By Erwin Lemuel Oliva
SINCE the launch of its service in 2001, the Manila-based mobile technology provider Chikka said that subscribers to its mobile instant messaging service has grown to over 15 million.
"That number already includes the PC-based and mobile phone subscribers to the service," according to Chito Bustamante, chief operating officer of Chikka Asia Inc. He adds that there has been an average of 30,000 registrations in a day.
Chikka currently handles at least 10 million text messages in a day, says Bustamante.
Founded by a group of Filipinos who established the defunct e-commerce website eregalo.com, Chikka was one of the first local start-ups that focused on business of text messaging or short messaging service (SMS), close to the tail-end of the dotcom crash in 2000.
For the past four years, Chikka has built a business around text messaging technology. Its first "killer application" was Chikka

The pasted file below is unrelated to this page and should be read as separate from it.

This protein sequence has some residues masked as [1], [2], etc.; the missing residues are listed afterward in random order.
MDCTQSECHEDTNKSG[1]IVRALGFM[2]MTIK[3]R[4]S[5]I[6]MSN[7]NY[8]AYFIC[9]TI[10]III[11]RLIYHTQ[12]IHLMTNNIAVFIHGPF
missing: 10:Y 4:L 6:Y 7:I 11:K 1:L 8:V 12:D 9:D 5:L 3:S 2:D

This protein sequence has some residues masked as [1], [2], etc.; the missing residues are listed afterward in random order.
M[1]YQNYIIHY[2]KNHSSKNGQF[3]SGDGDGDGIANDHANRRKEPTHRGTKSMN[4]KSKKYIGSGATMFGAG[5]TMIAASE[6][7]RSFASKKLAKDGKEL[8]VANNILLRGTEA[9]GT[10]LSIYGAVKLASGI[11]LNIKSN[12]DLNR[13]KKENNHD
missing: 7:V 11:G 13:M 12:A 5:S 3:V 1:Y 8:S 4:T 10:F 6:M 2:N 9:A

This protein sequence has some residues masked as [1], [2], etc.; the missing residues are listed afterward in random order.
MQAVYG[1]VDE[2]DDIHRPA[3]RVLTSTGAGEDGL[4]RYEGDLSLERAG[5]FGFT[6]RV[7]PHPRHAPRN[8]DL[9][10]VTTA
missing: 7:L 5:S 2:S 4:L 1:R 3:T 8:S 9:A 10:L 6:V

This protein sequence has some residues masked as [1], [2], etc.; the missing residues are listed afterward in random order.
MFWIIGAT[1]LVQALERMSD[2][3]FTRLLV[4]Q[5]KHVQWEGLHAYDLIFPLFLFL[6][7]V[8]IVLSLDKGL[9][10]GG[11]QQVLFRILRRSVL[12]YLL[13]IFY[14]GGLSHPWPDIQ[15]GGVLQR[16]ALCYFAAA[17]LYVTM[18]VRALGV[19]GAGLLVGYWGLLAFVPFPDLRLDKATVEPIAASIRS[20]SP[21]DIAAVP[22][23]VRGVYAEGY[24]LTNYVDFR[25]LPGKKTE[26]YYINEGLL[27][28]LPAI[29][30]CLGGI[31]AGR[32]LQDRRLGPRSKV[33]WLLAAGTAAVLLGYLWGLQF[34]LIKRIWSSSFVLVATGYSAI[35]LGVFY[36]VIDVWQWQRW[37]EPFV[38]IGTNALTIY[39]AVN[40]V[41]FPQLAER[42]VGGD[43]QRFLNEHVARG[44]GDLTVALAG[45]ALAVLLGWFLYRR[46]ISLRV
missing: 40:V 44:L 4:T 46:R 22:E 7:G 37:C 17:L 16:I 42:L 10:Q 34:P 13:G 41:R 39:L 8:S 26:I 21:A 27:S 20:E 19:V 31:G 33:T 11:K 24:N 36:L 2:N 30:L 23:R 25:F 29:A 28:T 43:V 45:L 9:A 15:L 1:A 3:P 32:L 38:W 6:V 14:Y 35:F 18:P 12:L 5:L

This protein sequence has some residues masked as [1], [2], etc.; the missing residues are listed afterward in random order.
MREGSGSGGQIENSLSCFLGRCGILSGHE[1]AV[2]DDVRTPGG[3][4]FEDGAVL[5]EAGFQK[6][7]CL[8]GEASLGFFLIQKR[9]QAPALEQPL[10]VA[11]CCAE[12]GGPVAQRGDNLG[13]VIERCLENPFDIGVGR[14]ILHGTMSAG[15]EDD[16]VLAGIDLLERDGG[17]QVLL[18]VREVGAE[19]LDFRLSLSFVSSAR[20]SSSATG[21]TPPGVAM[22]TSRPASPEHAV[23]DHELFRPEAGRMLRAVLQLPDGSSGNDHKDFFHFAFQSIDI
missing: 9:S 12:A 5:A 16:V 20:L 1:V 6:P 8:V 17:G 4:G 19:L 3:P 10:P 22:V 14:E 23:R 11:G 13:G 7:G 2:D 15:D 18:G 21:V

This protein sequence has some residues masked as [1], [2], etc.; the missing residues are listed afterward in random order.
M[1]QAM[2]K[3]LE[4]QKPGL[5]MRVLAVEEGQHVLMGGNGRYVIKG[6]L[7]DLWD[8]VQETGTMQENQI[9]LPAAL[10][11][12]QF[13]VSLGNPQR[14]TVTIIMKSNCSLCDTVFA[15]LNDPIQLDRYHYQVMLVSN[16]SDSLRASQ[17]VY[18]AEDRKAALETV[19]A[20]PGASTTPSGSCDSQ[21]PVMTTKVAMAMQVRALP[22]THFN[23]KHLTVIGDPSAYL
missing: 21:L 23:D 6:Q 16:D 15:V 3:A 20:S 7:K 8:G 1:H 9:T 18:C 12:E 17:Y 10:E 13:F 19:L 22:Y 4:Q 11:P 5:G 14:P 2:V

Text Messenger, combining the power of SMS and the Internet.
Chikka's mobile messaging service allows PC-based users to send a text message to a mobile phone subscriber. The phone subscriber can in turn reply to a sender for a fee--a technology eventually patented by the company.
Bustamante noted that five of the 15 million Chikka mobile messaging subscribers are PC-based, with at least three million of them PC-based users living abroad. This indicates a growing base of overseas Filipino workers using its mobile messaging service.
The technology behind Chikka Text Messenger was among the first of 20 patents granted by the Intellectual Property Office of Singapore under the International Patent Cooperation Treaty.
While there were similar mobile Instant Messaging applications when Chikka was launched, they didn't offer a reply-back feature, Bustamante said.
Chikka is now looking at expanding its mobile instant messaging to other countries through affiliates or partners. It has recently set up a wholly-owned subsidiary in China to bring this service to that country, the Chikka executive said.